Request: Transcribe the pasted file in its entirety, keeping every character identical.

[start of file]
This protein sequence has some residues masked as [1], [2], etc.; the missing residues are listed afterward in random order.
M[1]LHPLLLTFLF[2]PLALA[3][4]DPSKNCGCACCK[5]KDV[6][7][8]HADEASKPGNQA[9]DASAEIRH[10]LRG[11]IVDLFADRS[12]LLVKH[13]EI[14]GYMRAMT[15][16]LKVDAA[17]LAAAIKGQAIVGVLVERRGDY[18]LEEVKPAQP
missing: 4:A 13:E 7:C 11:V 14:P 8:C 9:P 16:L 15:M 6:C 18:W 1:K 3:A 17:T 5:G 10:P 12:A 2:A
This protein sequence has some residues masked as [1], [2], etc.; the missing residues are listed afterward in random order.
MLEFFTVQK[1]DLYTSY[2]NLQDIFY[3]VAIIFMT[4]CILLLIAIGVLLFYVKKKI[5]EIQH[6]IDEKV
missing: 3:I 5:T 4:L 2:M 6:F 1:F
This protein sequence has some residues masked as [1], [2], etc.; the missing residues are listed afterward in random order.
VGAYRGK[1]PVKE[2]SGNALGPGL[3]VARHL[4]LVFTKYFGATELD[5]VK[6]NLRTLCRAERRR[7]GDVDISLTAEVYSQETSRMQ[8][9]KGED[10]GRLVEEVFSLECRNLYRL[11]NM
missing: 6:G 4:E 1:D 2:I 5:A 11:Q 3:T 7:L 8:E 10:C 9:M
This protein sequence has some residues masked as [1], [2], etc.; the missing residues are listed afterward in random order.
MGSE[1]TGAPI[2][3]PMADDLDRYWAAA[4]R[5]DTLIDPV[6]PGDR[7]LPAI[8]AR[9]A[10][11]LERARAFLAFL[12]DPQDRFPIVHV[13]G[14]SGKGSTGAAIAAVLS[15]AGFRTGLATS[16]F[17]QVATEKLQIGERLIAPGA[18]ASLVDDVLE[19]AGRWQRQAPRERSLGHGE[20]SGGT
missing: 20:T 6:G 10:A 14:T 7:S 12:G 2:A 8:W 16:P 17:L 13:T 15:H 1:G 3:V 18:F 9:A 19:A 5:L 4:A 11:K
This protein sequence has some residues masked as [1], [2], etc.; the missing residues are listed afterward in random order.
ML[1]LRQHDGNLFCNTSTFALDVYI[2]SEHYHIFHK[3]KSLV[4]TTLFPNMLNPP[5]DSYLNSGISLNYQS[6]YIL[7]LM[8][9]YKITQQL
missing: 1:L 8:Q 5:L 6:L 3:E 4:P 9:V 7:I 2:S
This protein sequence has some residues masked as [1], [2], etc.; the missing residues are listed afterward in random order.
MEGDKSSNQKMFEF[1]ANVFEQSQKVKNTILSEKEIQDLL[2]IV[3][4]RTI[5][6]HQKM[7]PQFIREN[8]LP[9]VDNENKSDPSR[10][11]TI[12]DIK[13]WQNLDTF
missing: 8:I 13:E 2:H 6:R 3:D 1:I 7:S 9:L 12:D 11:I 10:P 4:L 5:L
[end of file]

This protein sequence has some residues masked as [1], [2], etc.; the missing residues are listed afterward in random order.
M[1]LHPLLLTFLF[2]PLALA[3][4]DPSKNCGCACCK[5]KDV[6][7][8]HADEASKPGNQA[9]DASAEIRH[10]LRG[11]IVDLFADRS[12]LLVKH[13]EI[14]GYMRAMT[15][16]LKVDAA[17]LAAAIKGQAIVGVLVERRGDY[18]LEEVKPAQP
missing: 4:A 13:E 7:C 11:V 14:P 8:C 9:P 16:L 15:M 6:C 18:W 1:K 3:A 17:T 5:G 10:P 12:A 2:A
This protein sequence has some residues masked as [1], [2], etc.; the missing residues are listed afterward in random order.
MLEFFTVQK[1]DLYTSY[2]NLQDIFY[3]VAIIFMT[4]CILLLIAIGVLLFYVKKKI[5]EIQH[6]IDEKV
missing: 3:I 5:T 4:L 2:M 6:F 1:F
This protein sequence has some residues masked as [1], [2], etc.; the missing residues are listed afterward in random order.
VGAYRGK[1]PVKE[2]SGNALGPGL[3]VARHL[4]LVFTKYFGATELD[5]VK[6]NLRTLCRAERRR[7]GDVDISLTAEVYSQETSRMQ[8][9]KGED[10]GRLVEEVFSLECRNLYRL[11]NM
missing: 6:G 4:E 1:D 2:I 5:A 11:Q 3:T 7:L 8:E 10:C 9:M
This protein sequence has some residues masked as [1], [2], etc.; the missing residues are listed afterward in random order.
MGSE[1]TGAPI[2][3]PMADDLDRYWAAA[4]R[5]DTLIDPV[6]PGDR[7]LPAI[8]AR[9]A[10][11]LERARAFLAFL[12]DPQDRFPIVHV[13]G[14]SGKGSTGAAIAAVLS[15]AGFRTGLATS[16]F[17]QVATEKLQIGERLIAPGA[18]ASLVDDVLE[19]AGRWQRQAPRERSLGHGE[20]SGGT
missing: 20:T 6:G 10:A 14:T 7:S 12:G 2:A 8:W 16:P 17:L 13:T 15:H 1:G 3:V 18:F 9:A 19:A 5:L 4:A 11:K
This protein sequence has some residues masked as [1], [2], etc.; the missing residues are listed afterward in random order.
ML[1]LRQHDGNLFCNTSTFALDVYI[2]SEHYHIFHK[3]KSLV[4]TTLFPNMLNPP[5]DSYLNSGISLNYQS[6]YIL[7]LM[8][9]YKITQQL
missing: 1:L 8:Q 5:L 6:L 3:E 4:P 9:V 7:I 2:S
This protein sequence has some residues masked as [1], [2], etc.; the missing residues are listed afterward in random order.
MEGDKSSNQKMFEF[1]ANVFEQSQKVKNTILSEKEIQDLL[2]IV[3][4]RTI[5][6]HQKM[7]PQFIREN[8]LP[9]VDNENKSDPSR[10][11]TI[12]DIK[13]WQNLDTF
missing: 8:I 13:E 2:H 6:R 3:D 1:I 7:S 9:L 12:D 11:I 10:P 4:L 5:L